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Authors: Piers Anthony

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For Love of Evil

BOOK: For Love of Evil
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For Love of Evil

by Piers Anthony

 

Chapter 1 - PARRY

 

There was a knock at the door, so hesitant as to be almost inaudible. Parry opened it.

 

A girl stood without, huddled and childlike. Her flowing honey hair was bound back from her face by a fillet: a narrow band of cloth that circled her bare head. Her frightened eyes seemed enormous, the irises gray-green. "I am Jolie," she whispered, her hands making a tentative gesture toward her bosom.

 

She had come! Suddenly Parry's mouth felt dry. He had known she would, yet doubted. He had wanted her to, yet been afraid. Now the test was upon him.

 

"Please come in," he said, his voice sounding considerably more assured than he felt.

 

She gazed at him. Her face crumpled. "Oh, please, my lord, please let me go! I never did you harm, or even spoke ill of you! I never meant to give offense, and if I have, I apologize most abjectly! Please, please do not enchant me!" She put her face in her hands, sobbing.

 

Parry was taken aback. "I am not going to enchant you, Jolie!" he protested. "I have no grievance against you."

 

Those marvelous eyes peeked from between her fingers. "No?"

 

"None. I know you have done me no harm. I want only to-" He found no appropriate word. "If you will come in, I will explain."

 

Her tears ceased, but not her fright. "The Sorcerer said I would not be hurt," she said somewhat defiantly.

 

"My tamer spoke truly," Parry said. "I mean only to talk with you. Please come in; it is warm inside."

 

She hesitated. A gust of wind tugged at her garment, and she shivered. It was evidently her best dress, but it was somewhat soiled linen, given shape only by the cord at her waist. It was inadequate protection against the chill of the fall evening. "You order me, lord?"

 

Parry grimaced. "I am no lord, Jolie. I am the Sorcerer's apprentice. I am hardly older man you. I cannot order you, nor would I if I could. I only want your company this night."

 

Her face crumpled again. "Oh, please, spare me this! To you it may be nothing, but to me it's my life!"

 

Parry had realized that there would be difficulty, but he had not properly appreciated its nature before. The girl believed that she was doomed if she set foot inside his house.

 

He could let her go. But that would mean the loss of what might be his sole opportunity, and failure in his first significant challenge. The Sorcerer had little sympathy for failure of any type.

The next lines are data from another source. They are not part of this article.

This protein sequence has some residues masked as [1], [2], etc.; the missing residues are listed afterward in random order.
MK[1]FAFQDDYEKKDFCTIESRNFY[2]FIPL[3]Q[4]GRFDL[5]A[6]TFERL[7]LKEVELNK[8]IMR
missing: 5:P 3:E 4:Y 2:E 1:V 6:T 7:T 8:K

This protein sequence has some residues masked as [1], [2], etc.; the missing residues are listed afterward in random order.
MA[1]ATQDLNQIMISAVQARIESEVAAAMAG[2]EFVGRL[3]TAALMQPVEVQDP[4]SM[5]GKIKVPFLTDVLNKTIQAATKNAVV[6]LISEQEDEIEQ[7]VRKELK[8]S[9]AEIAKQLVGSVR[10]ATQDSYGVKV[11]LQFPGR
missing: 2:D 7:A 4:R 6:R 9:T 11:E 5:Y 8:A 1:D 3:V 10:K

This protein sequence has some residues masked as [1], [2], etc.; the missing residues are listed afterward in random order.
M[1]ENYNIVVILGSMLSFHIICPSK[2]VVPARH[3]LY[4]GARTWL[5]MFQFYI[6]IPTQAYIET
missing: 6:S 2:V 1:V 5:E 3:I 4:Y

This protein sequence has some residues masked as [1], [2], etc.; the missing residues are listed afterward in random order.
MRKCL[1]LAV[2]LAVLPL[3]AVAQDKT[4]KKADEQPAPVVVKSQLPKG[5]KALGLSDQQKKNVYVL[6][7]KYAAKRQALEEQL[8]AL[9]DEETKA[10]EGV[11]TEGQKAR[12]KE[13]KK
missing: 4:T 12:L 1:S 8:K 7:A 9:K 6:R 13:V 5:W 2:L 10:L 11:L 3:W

"How can I persuade you that I mean you no harm?" he asked. "I swear to you that I will do nothing to you without your leave, and that I will not force that leave-giving."

 

"Will you swear by the Blessed Virgin Mary?" she asked disbelievingly.

 

"I swear it by the Blessed Virgin Mary."

 

She watched him for some sign of disaster, but mere was none. He had not been smitten for false swearing; therefore it must be safe. Still, her doubt loomed almost tangibly.

 

"Come in before you freeze," he urged. "I have a fire within."

 

That did it; her shivering was not entirely from fright. "Remember, you swore," she reminded him nervously.

 

"By the Virgin," he agreed.

 

She stepped in through the doorway, her eyes fixing on the fireplace within. There was indeed fire, radiating flickering heat. He had banked it so that it gave off little smoke and warmed the chamber without depleting the air; it was one of the arts the Sorcerer had taught him.

 

Jolie knelt before it, extending her hands to the warmth. Now the threadbare nature of her garment became evident; the light of the fire shone through, showing her thin arms, and there were holes. But she was oblivious; for the moment that warmth was all that she craved.

 

Parry closed and barred the door against the wind. It was of stout oak, and chinked around the edges, but some drafts still leaked through. He went quietly to his pantry, which was a niche to the side, separated by a dark linen curtain. He brought out a loaf of bread, a cup of butter, and a jar of blackberry jam. He set these on a tray and added a pitcher of goat milk and a knife and two mugs. He brought these to the main chamber and set them on the wooden table.

 

"I have food," he said.

 

Jolie tore her rapt gaze from the fire and turned to him. For a moment her eyes met his; then she turned away without speaking.

 

"For you," he clarified, picking up the sharp knife.

 

She looked again-and screamed. She lurched to her feet and ran for the door. She would have been out and away, but the bar balked her.